"We beat Harvard [the last time] in as close a match as possible, and we knew this one would be just as close. It was, but this time they won the close matches," head coach Bob Callahan said of the loss. "We tried our best and they got this one." Although the team did not make it to the national finals, Peter Yik was slated to defend his individual national title on March 3.
The women's team may not have had the best finish to their near-flawless 9-1 regular season, but coach Gail Ramsay nonetheless remains optimistic about the future of her team. After back-to-back national titles in 1998 and 1999, the Tigers fell 5-4 to the top-seeded University of Pennsylvania in the Howe Cup National Championship on February 20.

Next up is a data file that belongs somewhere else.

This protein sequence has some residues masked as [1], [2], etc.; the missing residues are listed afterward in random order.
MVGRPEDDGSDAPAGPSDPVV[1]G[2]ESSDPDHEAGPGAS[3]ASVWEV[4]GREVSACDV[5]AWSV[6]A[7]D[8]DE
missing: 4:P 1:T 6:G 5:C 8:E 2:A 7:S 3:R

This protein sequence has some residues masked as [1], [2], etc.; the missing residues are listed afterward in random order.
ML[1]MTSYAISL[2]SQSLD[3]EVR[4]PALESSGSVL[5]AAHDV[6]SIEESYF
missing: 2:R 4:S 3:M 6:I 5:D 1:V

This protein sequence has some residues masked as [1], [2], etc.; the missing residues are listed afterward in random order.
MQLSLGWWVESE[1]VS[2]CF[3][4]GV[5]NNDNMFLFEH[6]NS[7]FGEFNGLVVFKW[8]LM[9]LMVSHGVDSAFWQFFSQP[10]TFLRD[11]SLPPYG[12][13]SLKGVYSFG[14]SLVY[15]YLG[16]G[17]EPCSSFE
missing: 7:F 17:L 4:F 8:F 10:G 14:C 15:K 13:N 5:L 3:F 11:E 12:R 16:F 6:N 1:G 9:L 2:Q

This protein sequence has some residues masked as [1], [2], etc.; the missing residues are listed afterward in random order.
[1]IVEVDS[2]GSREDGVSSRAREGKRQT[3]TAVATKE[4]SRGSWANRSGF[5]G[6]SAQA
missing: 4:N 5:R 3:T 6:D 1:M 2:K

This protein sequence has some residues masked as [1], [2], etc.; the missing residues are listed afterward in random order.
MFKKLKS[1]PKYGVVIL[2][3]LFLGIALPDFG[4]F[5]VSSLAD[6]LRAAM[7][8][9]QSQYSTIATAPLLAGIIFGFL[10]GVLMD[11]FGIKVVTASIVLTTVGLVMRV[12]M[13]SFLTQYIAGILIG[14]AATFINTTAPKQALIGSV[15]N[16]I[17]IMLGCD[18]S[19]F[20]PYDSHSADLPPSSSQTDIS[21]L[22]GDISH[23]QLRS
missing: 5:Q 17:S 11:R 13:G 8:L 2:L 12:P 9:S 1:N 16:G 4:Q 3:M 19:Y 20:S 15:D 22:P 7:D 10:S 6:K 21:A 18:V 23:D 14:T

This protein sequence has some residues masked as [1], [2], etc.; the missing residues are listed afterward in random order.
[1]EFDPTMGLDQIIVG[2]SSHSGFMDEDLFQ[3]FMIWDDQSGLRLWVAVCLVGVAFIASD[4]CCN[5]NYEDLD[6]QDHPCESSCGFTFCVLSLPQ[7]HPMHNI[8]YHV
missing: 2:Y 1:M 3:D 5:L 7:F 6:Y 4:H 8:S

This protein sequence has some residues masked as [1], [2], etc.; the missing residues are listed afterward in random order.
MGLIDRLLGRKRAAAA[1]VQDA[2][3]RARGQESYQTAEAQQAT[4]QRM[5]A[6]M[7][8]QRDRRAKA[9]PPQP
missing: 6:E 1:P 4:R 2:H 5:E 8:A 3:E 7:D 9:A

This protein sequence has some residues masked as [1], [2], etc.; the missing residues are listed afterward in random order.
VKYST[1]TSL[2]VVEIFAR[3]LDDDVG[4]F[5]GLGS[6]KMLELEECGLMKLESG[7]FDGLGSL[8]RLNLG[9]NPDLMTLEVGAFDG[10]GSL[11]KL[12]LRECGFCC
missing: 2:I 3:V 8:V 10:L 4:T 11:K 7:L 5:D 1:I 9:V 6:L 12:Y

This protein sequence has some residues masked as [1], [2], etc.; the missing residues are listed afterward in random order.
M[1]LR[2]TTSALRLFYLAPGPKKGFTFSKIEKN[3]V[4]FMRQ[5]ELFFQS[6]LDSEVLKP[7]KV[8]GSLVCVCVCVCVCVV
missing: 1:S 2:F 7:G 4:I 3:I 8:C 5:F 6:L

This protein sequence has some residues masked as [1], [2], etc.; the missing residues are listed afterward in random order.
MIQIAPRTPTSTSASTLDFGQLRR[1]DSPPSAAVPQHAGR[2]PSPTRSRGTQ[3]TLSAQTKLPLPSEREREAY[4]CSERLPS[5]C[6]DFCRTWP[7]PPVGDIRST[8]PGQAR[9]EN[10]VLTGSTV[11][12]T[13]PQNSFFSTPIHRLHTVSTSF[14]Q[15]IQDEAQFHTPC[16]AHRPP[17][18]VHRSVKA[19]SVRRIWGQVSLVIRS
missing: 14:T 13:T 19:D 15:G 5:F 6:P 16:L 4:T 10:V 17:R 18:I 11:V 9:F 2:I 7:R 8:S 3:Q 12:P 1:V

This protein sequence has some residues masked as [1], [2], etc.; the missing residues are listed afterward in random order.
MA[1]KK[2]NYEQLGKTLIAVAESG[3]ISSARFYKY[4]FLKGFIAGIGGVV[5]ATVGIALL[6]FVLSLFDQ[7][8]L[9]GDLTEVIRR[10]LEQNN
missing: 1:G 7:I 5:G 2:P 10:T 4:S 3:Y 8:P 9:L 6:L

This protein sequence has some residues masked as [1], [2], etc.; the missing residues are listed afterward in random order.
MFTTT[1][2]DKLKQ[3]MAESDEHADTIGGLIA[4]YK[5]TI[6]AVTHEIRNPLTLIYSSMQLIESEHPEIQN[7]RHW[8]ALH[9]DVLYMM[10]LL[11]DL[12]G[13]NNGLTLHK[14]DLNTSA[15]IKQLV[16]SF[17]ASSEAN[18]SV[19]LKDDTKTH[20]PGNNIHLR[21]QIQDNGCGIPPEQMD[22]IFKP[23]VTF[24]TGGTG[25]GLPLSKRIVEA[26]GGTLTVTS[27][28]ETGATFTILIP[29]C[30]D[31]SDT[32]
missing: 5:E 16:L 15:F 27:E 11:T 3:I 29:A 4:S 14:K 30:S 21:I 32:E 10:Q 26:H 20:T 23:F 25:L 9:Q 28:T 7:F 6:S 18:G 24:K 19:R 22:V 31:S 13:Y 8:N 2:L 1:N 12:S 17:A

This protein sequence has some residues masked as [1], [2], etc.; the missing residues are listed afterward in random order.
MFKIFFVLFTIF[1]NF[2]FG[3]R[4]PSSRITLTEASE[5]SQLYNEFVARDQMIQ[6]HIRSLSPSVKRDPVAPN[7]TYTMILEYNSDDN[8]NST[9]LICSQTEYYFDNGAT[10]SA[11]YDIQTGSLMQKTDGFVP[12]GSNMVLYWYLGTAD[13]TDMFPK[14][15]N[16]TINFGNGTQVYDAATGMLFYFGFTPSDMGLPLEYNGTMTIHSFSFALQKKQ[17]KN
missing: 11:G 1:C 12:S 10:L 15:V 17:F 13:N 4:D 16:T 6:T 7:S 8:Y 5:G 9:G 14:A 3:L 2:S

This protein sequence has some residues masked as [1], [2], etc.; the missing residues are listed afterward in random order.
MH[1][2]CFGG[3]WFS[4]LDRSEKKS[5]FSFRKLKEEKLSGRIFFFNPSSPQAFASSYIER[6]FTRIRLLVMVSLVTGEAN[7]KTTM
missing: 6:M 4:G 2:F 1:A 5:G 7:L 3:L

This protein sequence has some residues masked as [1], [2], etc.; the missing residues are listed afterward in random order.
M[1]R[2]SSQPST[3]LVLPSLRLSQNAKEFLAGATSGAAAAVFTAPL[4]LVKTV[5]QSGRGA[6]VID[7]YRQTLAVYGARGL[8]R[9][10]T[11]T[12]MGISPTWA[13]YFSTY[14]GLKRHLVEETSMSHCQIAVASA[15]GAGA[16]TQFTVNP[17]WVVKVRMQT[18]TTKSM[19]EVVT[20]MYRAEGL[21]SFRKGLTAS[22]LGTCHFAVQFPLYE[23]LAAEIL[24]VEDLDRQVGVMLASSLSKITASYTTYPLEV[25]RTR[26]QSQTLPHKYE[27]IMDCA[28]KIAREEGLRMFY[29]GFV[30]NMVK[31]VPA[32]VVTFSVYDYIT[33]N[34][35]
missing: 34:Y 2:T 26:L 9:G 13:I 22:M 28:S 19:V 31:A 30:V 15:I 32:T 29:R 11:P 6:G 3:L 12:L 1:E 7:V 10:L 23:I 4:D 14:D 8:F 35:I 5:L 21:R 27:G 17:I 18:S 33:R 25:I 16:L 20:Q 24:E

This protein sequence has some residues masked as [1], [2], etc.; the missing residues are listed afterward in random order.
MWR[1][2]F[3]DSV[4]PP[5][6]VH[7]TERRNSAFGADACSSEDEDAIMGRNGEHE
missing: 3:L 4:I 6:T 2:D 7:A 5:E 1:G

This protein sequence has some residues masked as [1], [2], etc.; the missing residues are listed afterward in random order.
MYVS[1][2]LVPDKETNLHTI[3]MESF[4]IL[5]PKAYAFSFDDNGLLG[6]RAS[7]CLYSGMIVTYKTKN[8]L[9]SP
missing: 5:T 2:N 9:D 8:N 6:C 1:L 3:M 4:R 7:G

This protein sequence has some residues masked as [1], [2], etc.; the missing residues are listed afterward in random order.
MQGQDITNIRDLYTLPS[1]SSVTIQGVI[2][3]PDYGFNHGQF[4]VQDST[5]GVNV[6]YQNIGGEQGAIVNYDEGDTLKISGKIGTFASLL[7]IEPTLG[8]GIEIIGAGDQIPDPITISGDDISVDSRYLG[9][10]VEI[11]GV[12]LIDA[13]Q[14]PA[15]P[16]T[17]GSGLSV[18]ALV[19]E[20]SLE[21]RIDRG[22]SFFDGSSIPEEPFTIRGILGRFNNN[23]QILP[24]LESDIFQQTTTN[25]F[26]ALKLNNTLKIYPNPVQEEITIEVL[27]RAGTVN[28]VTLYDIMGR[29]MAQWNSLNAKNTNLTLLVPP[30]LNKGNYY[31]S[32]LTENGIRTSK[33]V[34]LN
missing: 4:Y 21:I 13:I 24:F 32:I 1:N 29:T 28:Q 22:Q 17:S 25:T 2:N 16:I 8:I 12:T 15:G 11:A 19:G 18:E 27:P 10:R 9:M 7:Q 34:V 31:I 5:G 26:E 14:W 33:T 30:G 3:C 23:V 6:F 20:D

"It simply came down to a question of numbers," Ramsay said of the loss to Penn. "They had five women that could beat five of my players. After our meeting earlier in the season, I thought that maybe we could switch around one of those losses, but Penn's lineup changed in the critical spot, so we did not get the matchup we wanted." Although disappointed at not repeating as national champions, Ramsay was pleased with the promise her young squad displayed and is confident in her lineup for next season.
"Overall, the women gave a tremendous performance," Ramsay said. "We were so close and it was a possibility for a while, but everyone gave an incredible effort and played with great determination."
-Patrick Sullivan '02